YARKAND (Yarkend; Modern Uighur Yärkänd; Chinese Shache, the same characters can also be read as Suoche), a town in Chinese Turkestan, at the southwestern end of the Tarim Basin (38°27' N, 77°16' E; alt. 1,190 m). Yārkand is located in a fertile oasis on the banks of the river of the same name; it is accessible from Khotan via Karghalik by the road going along the southern edge of the Taklamakan Desert and from Kāšḡar situated to the northwest. Through the mountains to the west of Yārkand, one can proceed to Sarykol and then to the Pamirs and the Oxus Basin, or towards the upper course of the Indus (the route of the modern Karakorum Highway). This location gave Yārkand high importance for the Silk Road trade route.
The territory of Yārkand is for the first time mentioned in the Hanshu (1st century BCE), under the name Shache (Old Chinese, approximately, *s³a(j)-ka), which is probably related to the name of the Iranian Saka tribes. At the time of the Han expansion into the “Western Regions,” Yārkand was larger than the neighboring kingdoms, being reported to have 3,049 soldiers. Later it began to expand still more, and between 29 and 61 CE, under the ruler Xian, it controlled the Tarim Basin. Afterwards, Buddhism became dominant in Yārkand, and several monasteries were observed by Xuanzang, although some of them were already in ruins at the time of his visit to the area (around 630 CE). Unlike the neighboring oases, however, no remains of Buddhist monuments have been found in Yārkand as yet (for Chinese records about pre-Islamic Yārkand see Rhie, pp. 255-57; Litvinskiĭ, p. 241; Hulsewé and Loewe, pp. 139-41).
Yārkand was conquered by the Qarā-khanids (see ILAK-KHANIDS) in the 10th century, and its population converted to Islam. From the 11th century onwards, we encounter its present name, which can probably be derived from Turkic yar ‘cliff, gorge’ and känd ‘town’ (ultimately an Iranian lexeme). This name is mentioned by Mah³mud Kāšḡari (1005-1102), and it is found on coins and in a number of land-ownership documents written in Arabic and Turkic (the latter in both Uighur and Arabic script), which date back to the 11th-12th centuries. The legal style of these documents is already purely Islamic, although many names are Turkic; a Jewish population seems to be mentioned as well. Subsequently, Yārkand (like the neighboring settlements) passed to Küčlüg (the usurper of the Qarā-khitay throne), then to the Mongols Qaydu and Čaḡatāy. In 1274, Marco Polo visited Yārkand and noted some Christians living there. Later, the Chaghatayid dynasty ruled over Yārkand (as well as over all the Tarim Basin), and in 1514 Yārkand became its capital. New city walls were subsequently erected, canals dug, and gardens laid out. In this period, the Naqshbandi Ḵᵛājas of Yārkand began to amass power into their hands, and in 1678 they replaced the old dynasty. Yārkand became one of their capitals along with Kāšḡar. In 1758, the Tarim Basin was captured by the Chinese Qing Empire, and initially Yārkand was regarded as the capital city of the new province. However, after the revolt of Yaʿqub-beg, who also considered Yārkand his capital, Kāšḡar replaced it in this function. In mid-2000s, Yārkand/Shache had a population of about 373,000 inhabitants, most of whom were Uighurs.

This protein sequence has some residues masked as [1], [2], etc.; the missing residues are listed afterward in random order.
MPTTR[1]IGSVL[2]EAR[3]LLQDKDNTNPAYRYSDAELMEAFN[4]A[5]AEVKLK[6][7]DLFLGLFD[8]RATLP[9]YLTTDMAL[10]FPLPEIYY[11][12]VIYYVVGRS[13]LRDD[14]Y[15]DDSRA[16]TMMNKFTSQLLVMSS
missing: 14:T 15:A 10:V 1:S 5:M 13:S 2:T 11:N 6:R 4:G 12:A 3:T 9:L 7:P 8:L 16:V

See: CHINESE TURKESTAN.
O. F. Akimushkin, ed., Tarikh-i Kāšḡar. Anonimnaya tyurkskaya khronika vladeteleĭ Vostochnogo Turkestana po konets XVII veka (Tāriḵ-e Kāšḡar. An anonymous Turkic chronicle of the owners of the Eastern Turkestan up until the end of the 17th century), St. Petersburg, 2001.
C. E. Bosworth, “Yārkand,” EI² XI, 2002, pp. 286-88, with bibliography.
Šāh-Maḥmud Čurās, Khronika (Tāriḵ), ed. and tr. O. F. Akimushkin, Moscow, 1976. A. F. P. Hulsewé and M. A. N. Loewe, China in Central Asia, the Early Stage, 125 B.C.–A.D. 23, Leiden, 1979.
B. A. Litvinskiĭ, ed., Vostochnyĭ Turkestan v drevnosti i rannem srednevekov’e: ocherki istorii (Eastern Turkestan in antiquity and early Middle Ages: essays in history), Moscow, 1988. Ma Dazheng, “The Tarim Basin,” in History of Civilizations of Central Asia, vol. V, ed. Ch. Adle, I. Habib, and K. M. Baypakov, Paris, 2003, pp. 181-208.
M. M. Rhie, Early Buddhist Art of China and Central Asia, vol. I, Leiden, Boston, and Köln, 1999, p. 255-57.
February 20, 2009
Originally Published: February 20, 2009
Last Updated: February 20, 2009